For Fans Of
Knights of the Abyss are one of those bands that have experienced a revolving door of members. Originally formed in 2005 by ex-Job For a Cowboy drummer Andy Rysdam, members have come and gone for various reasons, some leaving due to injuries others to pursue their education. Surviving this cull is founding member Nick Florence, who is the only original member of the band to feature on their third full-length album, The Culling of Wolves. Nevertheless, joining Florence is a rejuvenated line-up consisting of vocalist Harley Magnum, guitarist Brian Mc Nulty, bassist Griffin Kolinski and drummer Ben Harclerode. With the slate wiped clean and fresh blood injected into the band by its new members, Knights of the Abyss have summoned their collective talents to deliver a melodic death metal album by the books for album number three.
You have to admire this band for their unfaltering commitment to peddling a sound that’s heavily indebted to the melodic death metal heavyweights of Gothenburg during the 1990s. Having obviously grown up on a healthy diet of bands including Carcass, At The Gates and Dark Tranquility, the band has set its sights on straying away from the deathcore elements predominant on their previous releases in favour of pursuing a more straightforward death metal sound on The Culling of Wolves. Therefore, while they don’t reinvent the wheel in terms of originality, the revamped Knights of the Abyss line-up proves effective in terms of their shared focus on a vicious yet derivative melodic death metal formula.
Aligning themselves with the abrasive death metal pack, the band go straight for the jugular on opener “The House of Crimson Coin” which features a heavy groove, guttural growls provided by Magnum and is rounded out nicely by some melodic guitar lead. This song operates as the blueprint for the ensuing songs that follow a no-nonsense approach that encompasses loud, fast and uncompromising head banging moments.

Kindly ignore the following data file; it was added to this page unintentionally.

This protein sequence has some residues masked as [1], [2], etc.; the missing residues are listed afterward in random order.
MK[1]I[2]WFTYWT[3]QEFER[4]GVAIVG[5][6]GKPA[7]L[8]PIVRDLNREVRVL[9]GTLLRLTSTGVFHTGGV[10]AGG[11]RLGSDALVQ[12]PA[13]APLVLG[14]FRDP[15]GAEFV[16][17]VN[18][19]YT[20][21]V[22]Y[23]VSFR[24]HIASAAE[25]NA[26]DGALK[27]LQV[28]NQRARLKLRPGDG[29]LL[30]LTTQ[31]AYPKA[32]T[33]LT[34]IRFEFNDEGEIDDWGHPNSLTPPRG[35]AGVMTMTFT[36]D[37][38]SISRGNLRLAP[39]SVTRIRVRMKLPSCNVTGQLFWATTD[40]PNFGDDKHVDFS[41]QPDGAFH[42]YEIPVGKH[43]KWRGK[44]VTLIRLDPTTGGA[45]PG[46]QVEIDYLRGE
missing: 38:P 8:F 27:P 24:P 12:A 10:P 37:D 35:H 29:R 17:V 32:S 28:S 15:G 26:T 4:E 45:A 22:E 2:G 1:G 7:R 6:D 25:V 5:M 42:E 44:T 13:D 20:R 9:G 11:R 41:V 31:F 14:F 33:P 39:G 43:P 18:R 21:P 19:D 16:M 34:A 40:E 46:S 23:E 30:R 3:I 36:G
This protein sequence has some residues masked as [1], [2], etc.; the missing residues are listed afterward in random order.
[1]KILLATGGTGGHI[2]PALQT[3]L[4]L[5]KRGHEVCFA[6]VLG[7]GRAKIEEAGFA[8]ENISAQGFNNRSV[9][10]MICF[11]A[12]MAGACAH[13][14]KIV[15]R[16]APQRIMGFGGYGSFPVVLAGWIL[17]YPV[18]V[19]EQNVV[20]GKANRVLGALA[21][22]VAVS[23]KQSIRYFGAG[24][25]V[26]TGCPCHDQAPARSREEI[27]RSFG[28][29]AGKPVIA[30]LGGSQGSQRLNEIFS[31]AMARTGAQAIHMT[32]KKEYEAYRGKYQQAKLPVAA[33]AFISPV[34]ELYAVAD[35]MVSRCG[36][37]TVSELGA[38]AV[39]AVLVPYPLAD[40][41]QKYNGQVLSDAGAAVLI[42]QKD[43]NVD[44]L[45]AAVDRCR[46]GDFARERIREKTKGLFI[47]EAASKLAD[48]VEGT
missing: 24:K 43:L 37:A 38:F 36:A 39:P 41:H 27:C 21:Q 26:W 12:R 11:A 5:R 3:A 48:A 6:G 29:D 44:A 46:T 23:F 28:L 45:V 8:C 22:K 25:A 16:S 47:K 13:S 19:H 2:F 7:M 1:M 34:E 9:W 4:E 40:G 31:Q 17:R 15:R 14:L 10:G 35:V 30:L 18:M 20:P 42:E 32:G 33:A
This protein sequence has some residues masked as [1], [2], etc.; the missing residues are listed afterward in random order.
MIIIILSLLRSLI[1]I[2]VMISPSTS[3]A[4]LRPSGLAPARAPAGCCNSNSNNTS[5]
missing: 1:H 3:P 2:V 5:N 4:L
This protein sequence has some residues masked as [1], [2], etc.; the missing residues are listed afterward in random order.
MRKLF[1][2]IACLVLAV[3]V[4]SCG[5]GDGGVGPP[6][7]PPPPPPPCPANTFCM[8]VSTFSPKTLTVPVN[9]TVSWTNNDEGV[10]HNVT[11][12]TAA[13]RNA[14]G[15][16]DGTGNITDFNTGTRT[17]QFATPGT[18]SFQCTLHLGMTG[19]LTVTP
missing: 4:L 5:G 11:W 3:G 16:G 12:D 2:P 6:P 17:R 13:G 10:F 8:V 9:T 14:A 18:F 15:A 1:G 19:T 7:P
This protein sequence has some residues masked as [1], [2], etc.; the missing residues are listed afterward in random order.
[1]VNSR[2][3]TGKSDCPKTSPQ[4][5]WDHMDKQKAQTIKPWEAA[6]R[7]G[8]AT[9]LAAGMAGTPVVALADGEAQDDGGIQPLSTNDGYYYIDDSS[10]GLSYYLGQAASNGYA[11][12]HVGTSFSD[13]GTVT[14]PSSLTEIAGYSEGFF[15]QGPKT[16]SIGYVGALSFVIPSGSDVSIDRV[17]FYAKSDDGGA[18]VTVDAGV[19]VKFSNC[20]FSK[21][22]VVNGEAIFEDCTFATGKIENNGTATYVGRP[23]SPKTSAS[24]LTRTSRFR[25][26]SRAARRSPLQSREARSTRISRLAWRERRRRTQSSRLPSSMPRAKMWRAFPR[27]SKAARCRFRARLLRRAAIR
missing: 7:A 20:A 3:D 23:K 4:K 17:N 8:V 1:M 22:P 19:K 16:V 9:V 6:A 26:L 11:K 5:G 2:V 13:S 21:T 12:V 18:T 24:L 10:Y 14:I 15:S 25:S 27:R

“Dead to Reform” is a strong cut early on that features a haunting, intricately picked guitar riff that combines with a sturdy rhythm section of thumping drums and chugging guitars. The frantic tempo fails to let up during “Deceiver’s Creed”, which has plenty of bite but is ultimately a little forgettable while “Slave Nation” features a silky smooth guitar solo in amongst the chaos and fury.
As the album progresses it becomes clear that all the members of Knights of the Abyss are competent musicians that have refined their skills over years of practice. Nevertheless, although leaps and bounds in front of some of their contemporaries in terms of technicality, there’s an unshakable feeling that there’s a certain x-factor missing at times. Cuts from the second half of the album including “Flight of Molech” and “Swine of the Holy Order” may hurtle along with all their might but they retain such similar tempos, rhythms and characteristics to earlier tracks on the album that they don’t leave much of an impact. While there’s a lot of ambition in the songs they are also quite rigid in their structure and hence border on the tedious at times.
What separates Knights of the Abyss from the leaders of the melodic death metal pack is simply the dynamics of their songwriting. All the elements are in place: the blast beat drumming, razor sharp riffs and guttural vocals. However, there’s few occasions during the album where these elements really solidify to create something both striking and memorable. The strong moments during The Culling of Wolves are offset by many that will wash over the listener without leaving a strong impression. Perhaps it’s a case of a new line-up working out the kinks, but while a solid release it’s still only a drop in a sea of Gothenburg-inspired metal albums.
1. The House Of Crimson Coin
3. Dead To Reform
4. Deceiver’s Creed
5. Slave Nation
6. Cremation Of Care
7. Flight Of Molech
8. Council Of Wolves
9. Swine Of The Holy Order
10. Den Of The Deceived
11. The Culling